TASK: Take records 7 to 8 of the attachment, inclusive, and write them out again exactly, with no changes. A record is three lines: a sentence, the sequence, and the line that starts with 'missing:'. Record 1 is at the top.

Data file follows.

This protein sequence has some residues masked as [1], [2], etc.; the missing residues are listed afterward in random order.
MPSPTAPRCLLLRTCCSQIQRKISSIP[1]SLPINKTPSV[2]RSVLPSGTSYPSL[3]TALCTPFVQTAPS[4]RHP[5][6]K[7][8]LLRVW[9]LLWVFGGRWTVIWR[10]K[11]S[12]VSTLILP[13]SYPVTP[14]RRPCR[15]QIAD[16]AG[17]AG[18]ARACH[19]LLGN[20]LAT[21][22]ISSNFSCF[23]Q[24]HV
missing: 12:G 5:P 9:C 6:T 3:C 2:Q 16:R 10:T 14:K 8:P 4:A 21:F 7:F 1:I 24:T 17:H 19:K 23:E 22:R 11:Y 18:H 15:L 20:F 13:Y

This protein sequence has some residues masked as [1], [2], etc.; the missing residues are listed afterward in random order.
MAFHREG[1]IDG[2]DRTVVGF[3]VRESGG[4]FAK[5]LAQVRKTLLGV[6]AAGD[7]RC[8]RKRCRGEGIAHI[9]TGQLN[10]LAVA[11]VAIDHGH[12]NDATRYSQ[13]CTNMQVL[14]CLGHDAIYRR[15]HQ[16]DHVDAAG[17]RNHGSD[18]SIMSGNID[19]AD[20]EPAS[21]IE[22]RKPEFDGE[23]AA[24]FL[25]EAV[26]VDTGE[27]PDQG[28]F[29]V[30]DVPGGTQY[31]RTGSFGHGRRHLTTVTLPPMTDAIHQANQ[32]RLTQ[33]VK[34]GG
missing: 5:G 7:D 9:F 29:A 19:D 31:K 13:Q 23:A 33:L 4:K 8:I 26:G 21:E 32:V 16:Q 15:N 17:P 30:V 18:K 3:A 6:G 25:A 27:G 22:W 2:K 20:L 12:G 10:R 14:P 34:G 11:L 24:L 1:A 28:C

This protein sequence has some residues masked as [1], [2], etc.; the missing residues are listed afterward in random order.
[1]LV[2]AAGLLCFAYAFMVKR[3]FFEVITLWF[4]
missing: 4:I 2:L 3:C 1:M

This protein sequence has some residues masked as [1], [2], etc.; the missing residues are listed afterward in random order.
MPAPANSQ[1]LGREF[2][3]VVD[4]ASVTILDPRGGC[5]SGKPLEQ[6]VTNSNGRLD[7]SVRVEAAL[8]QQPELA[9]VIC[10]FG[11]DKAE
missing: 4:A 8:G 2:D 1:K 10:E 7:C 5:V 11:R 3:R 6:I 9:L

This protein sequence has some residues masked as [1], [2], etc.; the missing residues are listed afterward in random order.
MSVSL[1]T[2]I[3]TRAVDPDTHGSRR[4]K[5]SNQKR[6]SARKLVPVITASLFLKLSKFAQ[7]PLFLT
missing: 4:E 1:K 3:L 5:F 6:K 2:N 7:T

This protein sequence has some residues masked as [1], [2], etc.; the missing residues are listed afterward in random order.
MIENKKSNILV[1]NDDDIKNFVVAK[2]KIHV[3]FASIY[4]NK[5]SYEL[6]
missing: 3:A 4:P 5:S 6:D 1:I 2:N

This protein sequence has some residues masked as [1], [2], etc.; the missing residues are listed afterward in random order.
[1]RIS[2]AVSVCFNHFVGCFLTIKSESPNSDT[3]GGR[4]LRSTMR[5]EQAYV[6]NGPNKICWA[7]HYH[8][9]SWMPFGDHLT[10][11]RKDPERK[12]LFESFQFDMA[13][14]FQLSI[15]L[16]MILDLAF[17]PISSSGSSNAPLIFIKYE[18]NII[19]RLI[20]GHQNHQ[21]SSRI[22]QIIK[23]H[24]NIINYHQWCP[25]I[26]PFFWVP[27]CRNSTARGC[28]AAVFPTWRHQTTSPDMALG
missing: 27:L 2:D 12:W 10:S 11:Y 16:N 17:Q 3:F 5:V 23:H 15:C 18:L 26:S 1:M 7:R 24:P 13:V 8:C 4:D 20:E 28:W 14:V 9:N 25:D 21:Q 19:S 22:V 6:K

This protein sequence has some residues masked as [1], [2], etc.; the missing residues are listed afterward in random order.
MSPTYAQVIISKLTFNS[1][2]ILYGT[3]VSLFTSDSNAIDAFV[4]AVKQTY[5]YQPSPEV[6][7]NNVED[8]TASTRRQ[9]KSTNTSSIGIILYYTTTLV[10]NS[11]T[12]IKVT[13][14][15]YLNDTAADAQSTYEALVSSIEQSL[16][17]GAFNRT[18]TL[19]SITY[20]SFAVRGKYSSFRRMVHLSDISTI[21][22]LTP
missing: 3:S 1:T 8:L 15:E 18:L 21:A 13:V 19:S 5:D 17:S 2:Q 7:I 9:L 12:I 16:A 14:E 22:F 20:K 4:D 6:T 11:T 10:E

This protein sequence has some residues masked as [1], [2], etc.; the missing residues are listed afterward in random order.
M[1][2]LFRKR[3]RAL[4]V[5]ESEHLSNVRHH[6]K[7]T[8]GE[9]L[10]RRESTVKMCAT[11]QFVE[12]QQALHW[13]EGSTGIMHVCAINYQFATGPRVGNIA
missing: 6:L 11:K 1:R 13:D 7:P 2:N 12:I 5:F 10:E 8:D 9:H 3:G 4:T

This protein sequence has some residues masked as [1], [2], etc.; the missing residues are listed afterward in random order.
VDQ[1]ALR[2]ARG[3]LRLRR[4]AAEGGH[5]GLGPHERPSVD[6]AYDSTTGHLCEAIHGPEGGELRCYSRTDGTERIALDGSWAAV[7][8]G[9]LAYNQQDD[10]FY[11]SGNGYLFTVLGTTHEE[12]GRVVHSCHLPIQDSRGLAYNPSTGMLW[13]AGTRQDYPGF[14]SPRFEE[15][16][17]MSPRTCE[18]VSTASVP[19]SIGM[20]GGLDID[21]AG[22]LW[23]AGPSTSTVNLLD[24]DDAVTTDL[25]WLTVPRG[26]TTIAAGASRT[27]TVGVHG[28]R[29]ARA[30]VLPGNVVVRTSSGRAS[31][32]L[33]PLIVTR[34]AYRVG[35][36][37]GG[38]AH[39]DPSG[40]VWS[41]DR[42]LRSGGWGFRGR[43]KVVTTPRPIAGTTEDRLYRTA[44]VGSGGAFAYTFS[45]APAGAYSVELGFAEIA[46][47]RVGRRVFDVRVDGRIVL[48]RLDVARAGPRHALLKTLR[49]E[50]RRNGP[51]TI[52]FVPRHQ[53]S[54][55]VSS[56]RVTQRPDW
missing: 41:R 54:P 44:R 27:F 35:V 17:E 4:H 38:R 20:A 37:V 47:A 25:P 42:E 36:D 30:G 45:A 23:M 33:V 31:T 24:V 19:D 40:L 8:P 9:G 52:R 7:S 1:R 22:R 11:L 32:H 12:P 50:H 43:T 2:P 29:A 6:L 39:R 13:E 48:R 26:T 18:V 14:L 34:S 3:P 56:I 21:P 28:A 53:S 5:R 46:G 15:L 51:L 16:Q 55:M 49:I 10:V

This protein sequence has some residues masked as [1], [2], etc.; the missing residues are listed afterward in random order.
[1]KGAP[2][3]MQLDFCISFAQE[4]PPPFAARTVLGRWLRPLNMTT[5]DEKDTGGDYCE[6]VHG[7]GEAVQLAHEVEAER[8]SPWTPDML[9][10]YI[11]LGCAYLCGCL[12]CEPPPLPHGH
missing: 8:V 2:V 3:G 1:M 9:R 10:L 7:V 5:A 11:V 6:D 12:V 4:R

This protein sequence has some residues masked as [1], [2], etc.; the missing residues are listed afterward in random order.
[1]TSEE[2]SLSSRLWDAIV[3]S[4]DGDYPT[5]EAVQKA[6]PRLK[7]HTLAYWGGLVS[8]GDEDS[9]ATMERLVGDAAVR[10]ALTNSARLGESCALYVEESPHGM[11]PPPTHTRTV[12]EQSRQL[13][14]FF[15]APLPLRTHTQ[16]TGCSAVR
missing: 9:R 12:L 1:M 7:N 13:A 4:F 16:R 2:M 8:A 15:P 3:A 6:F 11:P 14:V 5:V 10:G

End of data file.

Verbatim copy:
This protein sequence has some residues masked as [1], [2], etc.; the missing residues are listed afterward in random order.
[1]RIS[2]AVSVCFNHFVGCFLTIKSESPNSDT[3]GGR[4]LRSTMR[5]EQAYV[6]NGPNKICWA[7]HYH[8][9]SWMPFGDHLT[10][11]RKDPERK[12]LFESFQFDMA[13][14]FQLSI[15]L[16]MILDLAF[17]PISSSGSSNAPLIFIKYE[18]NII[19]RLI[20]GHQNHQ[21]SSRI[22]QIIK[23]H[24]NIINYHQWCP[25]I[26]PFFWVP[27]CRNSTARGC[28]AAVFPTWRHQTTSPDMALG
missing: 27:L 2:D 12:W 10:S 11:Y 16:N 17:Q 3:F 5:V 23:H 15:C 18:L 26:S 1:M 7:R 24:P 13:V 8:C 4:D 20:E 28:W 14:V 9:N 25:D 21:Q 19:S 22:V 6:K

This protein sequence has some residues masked as [1], [2], etc.; the missing residues are listed afterward in random order.
MSPTYAQVIISKLTFNS[1][2]ILYGT[3]VSLFTSDSNAIDAFV[4]AVKQTY[5]YQPSPEV[6][7]NNVED[8]TASTRRQ[9]KSTNTSSIGIILYYTTTLV[10]NS[11]T[12]IKVT[13][14][15]YLNDTAADAQSTYEALVSSIEQSL[16][17]GAFNRT[18]TL[19]SITY[20]SFAVRGKYSSFRRMVHLSDISTI[21][22]LTP
missing: 3:S 1:T 8:L 15:E 18:L 21:A 13:V 19:S 5:D 17:S 2:Q 7:I 9:L 12:I 16:A 14:E 22:F 20:K 4:D 6:T 11:T 10:E